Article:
A Scottish vertical farming pioneer has said its ground-breaking growth towers can help tackle UK supermarket shortages.

Intelligent Growth Solutions said its towers “can help fix a food supply chain that is near to breaking point” because of the impacts of climate change, Brexit, and Russia’s war on Ukraine.

It said around 60 commercial-scale vertical farms could make the UK self-sufficient in the leafy greens currently missing from shop shelves.

The Edinburgh-based firm offers indoor vertical farming infrastructure, which is a home-grown technology that allows farmers to efficiently produce more than 200 different varieties of crops indoors.

More than 100 towers can be built on the same site, each offering between eight and 12 times the growing capacity of their footprint.

The Herald: Vertical farming technology can 'ensure a steady supply of high demand items, such as salad, herbs, chillies, kale or broccoli grown locally'Vertical farming technology can 'ensure a steady supply of high demand items, such as salad, herbs, chillies, kale or broccoli grown locally' (Image: IGS)

Andrew Lloyd, chief operations officer at IGS, said: “It’s becoming clear that our food supply chain is broken, and the UK has hit a breaking point.

"Leaning into new technology and integrating vertical farming into current food production systems will make the UK more resilient to import variations, staffing problems, disease and climate or weather events.

“Not only can our technology address today’s pressing needs, but it enables our farmers to complement their business and diversify into other crops year-round.”

Professor Derek Stewart, director of the Advanced Plant Growth Centre at The James Hutton Institute, said: “The UK has an overall £6 billion deficit for fruit and vegetables, which includes £1.7 billion for protected salad crops.

“This could be reversed almost completely with the adoption of vertical farming which has the added bonus of being able to extend shelf-life, enhance nutritional density and the taste of crops, all whilst reducing waste."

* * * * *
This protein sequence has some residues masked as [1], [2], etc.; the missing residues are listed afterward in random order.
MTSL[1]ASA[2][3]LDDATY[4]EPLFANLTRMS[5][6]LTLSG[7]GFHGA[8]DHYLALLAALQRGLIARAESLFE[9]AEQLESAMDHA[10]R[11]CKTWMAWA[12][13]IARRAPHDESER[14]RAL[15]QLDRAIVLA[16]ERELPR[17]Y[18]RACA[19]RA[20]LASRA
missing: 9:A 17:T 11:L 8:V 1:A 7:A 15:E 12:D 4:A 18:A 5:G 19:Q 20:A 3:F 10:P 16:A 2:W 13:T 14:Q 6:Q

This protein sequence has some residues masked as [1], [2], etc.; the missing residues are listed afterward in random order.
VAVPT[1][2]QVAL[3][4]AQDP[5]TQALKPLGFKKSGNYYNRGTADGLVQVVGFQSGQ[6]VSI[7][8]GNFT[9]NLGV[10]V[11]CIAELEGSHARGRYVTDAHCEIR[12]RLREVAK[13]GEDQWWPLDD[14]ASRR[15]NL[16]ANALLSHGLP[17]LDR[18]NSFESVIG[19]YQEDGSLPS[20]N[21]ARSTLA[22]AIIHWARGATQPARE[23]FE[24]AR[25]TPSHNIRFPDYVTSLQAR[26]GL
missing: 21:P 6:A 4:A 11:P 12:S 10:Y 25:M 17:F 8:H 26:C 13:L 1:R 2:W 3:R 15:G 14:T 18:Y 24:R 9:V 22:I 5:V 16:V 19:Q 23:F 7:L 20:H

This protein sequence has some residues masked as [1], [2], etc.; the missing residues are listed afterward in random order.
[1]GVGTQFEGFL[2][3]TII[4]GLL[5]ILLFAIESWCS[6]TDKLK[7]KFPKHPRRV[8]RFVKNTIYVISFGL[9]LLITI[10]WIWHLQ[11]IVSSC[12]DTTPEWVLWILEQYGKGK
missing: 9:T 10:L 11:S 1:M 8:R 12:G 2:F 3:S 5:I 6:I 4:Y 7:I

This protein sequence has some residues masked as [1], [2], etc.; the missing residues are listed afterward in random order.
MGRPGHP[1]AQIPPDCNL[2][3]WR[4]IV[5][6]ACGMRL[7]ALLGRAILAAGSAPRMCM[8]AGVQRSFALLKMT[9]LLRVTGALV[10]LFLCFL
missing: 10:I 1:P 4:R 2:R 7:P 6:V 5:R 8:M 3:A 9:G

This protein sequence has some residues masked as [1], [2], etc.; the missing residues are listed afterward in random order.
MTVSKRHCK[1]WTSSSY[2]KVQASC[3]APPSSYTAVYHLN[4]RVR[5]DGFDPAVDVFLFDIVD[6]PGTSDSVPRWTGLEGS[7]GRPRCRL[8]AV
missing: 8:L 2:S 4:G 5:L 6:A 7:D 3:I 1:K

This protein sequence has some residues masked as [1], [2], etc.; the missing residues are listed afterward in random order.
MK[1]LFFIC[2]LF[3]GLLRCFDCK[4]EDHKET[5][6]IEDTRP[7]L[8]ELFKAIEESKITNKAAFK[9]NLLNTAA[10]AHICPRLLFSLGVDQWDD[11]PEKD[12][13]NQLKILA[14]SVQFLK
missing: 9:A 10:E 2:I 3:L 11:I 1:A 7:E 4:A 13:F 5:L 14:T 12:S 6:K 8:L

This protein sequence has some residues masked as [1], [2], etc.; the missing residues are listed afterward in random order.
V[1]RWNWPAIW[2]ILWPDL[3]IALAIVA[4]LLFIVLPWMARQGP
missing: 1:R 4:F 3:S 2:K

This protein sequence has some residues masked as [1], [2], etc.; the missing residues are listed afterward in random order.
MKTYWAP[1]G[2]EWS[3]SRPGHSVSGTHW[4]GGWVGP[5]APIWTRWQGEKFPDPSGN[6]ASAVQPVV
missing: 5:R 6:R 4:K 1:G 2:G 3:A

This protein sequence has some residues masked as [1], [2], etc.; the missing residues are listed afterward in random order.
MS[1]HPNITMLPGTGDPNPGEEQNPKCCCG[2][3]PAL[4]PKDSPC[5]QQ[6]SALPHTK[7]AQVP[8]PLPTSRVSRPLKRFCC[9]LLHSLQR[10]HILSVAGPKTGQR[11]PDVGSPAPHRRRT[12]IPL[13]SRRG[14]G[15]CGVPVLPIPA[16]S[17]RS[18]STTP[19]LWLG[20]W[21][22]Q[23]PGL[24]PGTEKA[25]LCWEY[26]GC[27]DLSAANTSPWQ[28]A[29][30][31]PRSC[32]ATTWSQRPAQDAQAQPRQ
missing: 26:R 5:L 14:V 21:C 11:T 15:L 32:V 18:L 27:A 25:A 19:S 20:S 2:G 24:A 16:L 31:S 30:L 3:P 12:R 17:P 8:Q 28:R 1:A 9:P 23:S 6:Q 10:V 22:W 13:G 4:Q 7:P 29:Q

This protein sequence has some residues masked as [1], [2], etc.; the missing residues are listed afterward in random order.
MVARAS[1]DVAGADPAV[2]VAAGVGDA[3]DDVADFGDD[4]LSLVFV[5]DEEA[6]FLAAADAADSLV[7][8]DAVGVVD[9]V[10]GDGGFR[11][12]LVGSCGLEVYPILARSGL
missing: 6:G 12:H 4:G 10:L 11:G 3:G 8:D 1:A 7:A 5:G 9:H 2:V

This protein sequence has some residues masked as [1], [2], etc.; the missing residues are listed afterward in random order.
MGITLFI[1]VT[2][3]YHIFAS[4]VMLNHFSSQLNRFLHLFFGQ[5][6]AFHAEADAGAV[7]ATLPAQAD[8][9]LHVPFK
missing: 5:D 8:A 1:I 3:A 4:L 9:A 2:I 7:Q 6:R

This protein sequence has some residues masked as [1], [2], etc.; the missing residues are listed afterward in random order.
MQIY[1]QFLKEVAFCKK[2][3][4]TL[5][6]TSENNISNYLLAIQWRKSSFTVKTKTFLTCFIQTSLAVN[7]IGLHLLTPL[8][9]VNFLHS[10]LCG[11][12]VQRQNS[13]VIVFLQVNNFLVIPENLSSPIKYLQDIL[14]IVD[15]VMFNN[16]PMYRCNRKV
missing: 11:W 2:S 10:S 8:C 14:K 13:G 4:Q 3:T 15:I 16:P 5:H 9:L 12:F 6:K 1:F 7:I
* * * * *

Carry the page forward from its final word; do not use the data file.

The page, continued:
Mira Merme, of Suffolk sustainable food producer OneFarm that uses vertical farming technology, said: “The accelerated growth times and consistently high-quality produce means that smart vertical farming growth towers can become a serious part of UK food production.

“Vertical farming technology in the right hands can readily work in tandem with traditional farming techniques to bolster output, introduce new crops and ensure a steady supply of high demand items, such as salad, herbs, chillies, kale or broccoli grown locally and available to the end consumer at affordable prices.”

Mr Lloyd also said: “With retailers in the UK more inclined to buy fruit and veg on a longer-term model, and with the real impact of post-Brexit border rules for imports not known until January 2024, more needs to be done to future-proof our food production, and fast.

“On top of this, so-called once-in-a-generation weather events are becoming more common, these problems are no longer outliers. If we want future food security, we need to start taking action.”

First of its kind centre honouring 'feminist titan' to be launched in Glasgow

A new law centre which aims to increase conviction rates for sex crimes is to be launched by a Scots university in honour of a 'titan of the feminist movement'.

The University of Glasgow has been given funding to establish a first-of-its-kind service that will provide free independent legal advice and representation by practising Scots solicitors.

Film festival to return

The Edinburgh International Film Festival is to return this summer in a scaled-down version, months after the event ceased trading amid rising costs.

The 76th edition of the festival will take place from August 18 to 23 in a special one-year iteration as part of the Edinburgh International Festival.

Scottish charity offering chance on round-the-world race hires communications agency

A charity aiming to help young people suffering from mental health issues to transform their lives and have a chance of crewing on the Clipper Round the World Yacht Race has appointed Media House International to handle its communications.

The Our Isles and Oceans charity was set up by entrepreneurs Anthony Stodart and David Stewart Howitt to “offer a lifeline for young people suffering from mental health issues or adversity, enabling them to fulfil their potential, whatever their background or circumstances”, Media House noted.

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